Concern about President Trump's tariffs on U.S. imports of Chinese goods hit its highest level on record in April, as the coronavirus pandemic caused more Americans to fear the their' impact on household finances, according to the latest survey from CivicScience.
Where it stands: The tariffs remain a massive tax on American businesses and individuals at a time when Congress and the Federal Reserve are expending trillions of dollars to offset the negative economic shock of the virus.
An AP report finds that the shortage of medical supplies in the United States correlated with the drop in imports, mainly from China.
Why it matters: Emergency rooms, hospitals, and clinics are starting to run out of key supplies needed to protect health care officials and test potentially sick individuals, AP notes.
As the Trump administration mulls its plan to battle the impact of COVID-19 on the U.S. economy, scant attention has been given to a major source of potential stimulus: reining in its tariffs on China.
Why it matters: U.S. tariffs increase costs for American companies that import Chinese goods, and with fewer customers making purchases as the COVID-19 outbreak slows demand, the trade war "is going to be a bigger drag on the economy," Chad P. Bown, a senior fellow at the Peterson Institute for International Economics (PIIE), tells Axios.chevron.
Vice President Mike Pence told CNBC Friday that "we'll see" if the U.K.'s decision to allow Chinese telecom firm Huawei to build part of its 5G network will impact forthcoming trade talks between the U.S. and U.K.
Why it matters: Striking a trade deal with the U.S. is one of Prime Minister Boris Johnson's top priorities post-Brexit.
Why it matters: This is another sign of tensions easing in the prolonged trade war between the U.S. and China that's brought major uncertainty to the markets and hurt the U.S. manufacturing industry and farmers.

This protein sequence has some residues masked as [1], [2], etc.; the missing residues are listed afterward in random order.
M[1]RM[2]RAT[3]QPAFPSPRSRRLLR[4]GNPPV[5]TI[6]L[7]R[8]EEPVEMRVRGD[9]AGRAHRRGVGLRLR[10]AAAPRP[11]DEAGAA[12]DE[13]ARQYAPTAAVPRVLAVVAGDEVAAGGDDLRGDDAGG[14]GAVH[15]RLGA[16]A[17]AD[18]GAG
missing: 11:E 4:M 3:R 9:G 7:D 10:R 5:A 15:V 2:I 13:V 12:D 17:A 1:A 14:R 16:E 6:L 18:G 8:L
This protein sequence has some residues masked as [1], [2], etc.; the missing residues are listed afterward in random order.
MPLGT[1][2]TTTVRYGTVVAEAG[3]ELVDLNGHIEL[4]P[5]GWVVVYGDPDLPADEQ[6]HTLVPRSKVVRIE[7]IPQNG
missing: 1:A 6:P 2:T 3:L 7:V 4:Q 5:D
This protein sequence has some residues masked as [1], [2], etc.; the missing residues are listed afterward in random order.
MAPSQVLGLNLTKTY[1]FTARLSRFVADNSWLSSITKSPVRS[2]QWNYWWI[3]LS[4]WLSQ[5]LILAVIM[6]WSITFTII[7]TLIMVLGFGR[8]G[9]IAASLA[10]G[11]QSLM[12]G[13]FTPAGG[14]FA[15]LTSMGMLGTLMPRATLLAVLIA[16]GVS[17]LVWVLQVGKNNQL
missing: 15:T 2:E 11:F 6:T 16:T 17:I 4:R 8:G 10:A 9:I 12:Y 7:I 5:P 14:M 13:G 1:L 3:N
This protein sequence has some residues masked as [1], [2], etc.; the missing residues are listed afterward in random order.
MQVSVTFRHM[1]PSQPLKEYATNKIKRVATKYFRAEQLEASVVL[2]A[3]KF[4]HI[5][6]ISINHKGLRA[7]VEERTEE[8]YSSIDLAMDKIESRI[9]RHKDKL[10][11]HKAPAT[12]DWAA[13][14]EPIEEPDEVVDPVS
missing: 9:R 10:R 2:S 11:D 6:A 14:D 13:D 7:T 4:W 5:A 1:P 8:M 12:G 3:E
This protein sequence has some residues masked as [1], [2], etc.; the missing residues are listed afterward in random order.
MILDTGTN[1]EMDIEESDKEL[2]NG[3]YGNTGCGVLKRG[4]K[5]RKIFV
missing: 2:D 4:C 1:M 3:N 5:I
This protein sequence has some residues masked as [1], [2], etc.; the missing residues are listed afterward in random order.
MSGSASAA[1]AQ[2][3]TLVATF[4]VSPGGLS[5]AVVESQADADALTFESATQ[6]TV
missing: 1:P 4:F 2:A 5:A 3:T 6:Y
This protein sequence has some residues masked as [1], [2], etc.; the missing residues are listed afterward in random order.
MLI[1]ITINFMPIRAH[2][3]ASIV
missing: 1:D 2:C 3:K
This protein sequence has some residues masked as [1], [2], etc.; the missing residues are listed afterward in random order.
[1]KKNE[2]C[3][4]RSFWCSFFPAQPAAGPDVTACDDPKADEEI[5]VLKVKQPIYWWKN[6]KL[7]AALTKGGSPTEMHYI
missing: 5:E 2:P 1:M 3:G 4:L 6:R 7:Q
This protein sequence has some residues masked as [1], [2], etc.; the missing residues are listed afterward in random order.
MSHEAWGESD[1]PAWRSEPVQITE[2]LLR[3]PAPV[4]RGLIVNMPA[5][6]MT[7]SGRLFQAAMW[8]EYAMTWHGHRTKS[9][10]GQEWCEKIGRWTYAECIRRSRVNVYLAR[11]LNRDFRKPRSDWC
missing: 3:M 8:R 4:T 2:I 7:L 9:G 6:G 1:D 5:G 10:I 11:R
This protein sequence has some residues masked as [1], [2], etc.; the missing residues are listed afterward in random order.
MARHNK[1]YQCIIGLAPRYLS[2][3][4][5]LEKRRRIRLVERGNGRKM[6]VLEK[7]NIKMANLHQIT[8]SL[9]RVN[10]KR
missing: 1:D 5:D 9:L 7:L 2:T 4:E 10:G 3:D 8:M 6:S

French President Emmanuel Macron on Tuesday tweeted that he and President Trump held a “great discussion” on a tax on digital services considered by Paris and pledged to work on "a good agreement" with Washington "to avoid tariff escalation."
Why it matters: Macron and Trump agreed to avoid increasing tariffs and continue negotiations on the digital tax during until the end of the year, CNBC reports.
President Trump's former chief economic adviser Gary Cohn said on CBS's "Face the Nation" Sunday that he thinks the president's tariffs on China "totally" hurt the United States, and that he doesn't believe they have helped achieve a different "outcome" with China.
The newly inked "phase one" U.S.-China trade deal calls for China to boost purchases of U.S. energy products — including crude oil and liquified natural gas (LNG) — by $52.4 billion over the next two years.
Why it matters: China is the world's largest oil importer and second-largest LNG consumer.
There was limited fanfare from the stock market after President Trump and Chinese Vice Premier Liu He signed the "phase one" trade deal yesterday.
What happened: The 94-page document will roll back some U.S. tariffs on Chinese goods and see China increase purchases of U.S. goods and services by $200 billion over two years, but it leaves more questions than answers, experts say.
President Trump and Chinese Vice Premier Liu He signed Wednesday the "phase one" trade deal between the U.S. and China.
The big picture: The 18-month trade war between the two countries has largely lacked significant breakthroughs, causing major market uncertainty and hammering the U.S. manufacturing industry. This reprieve — which will take effect in 30 days — could help that sector to rebound this year.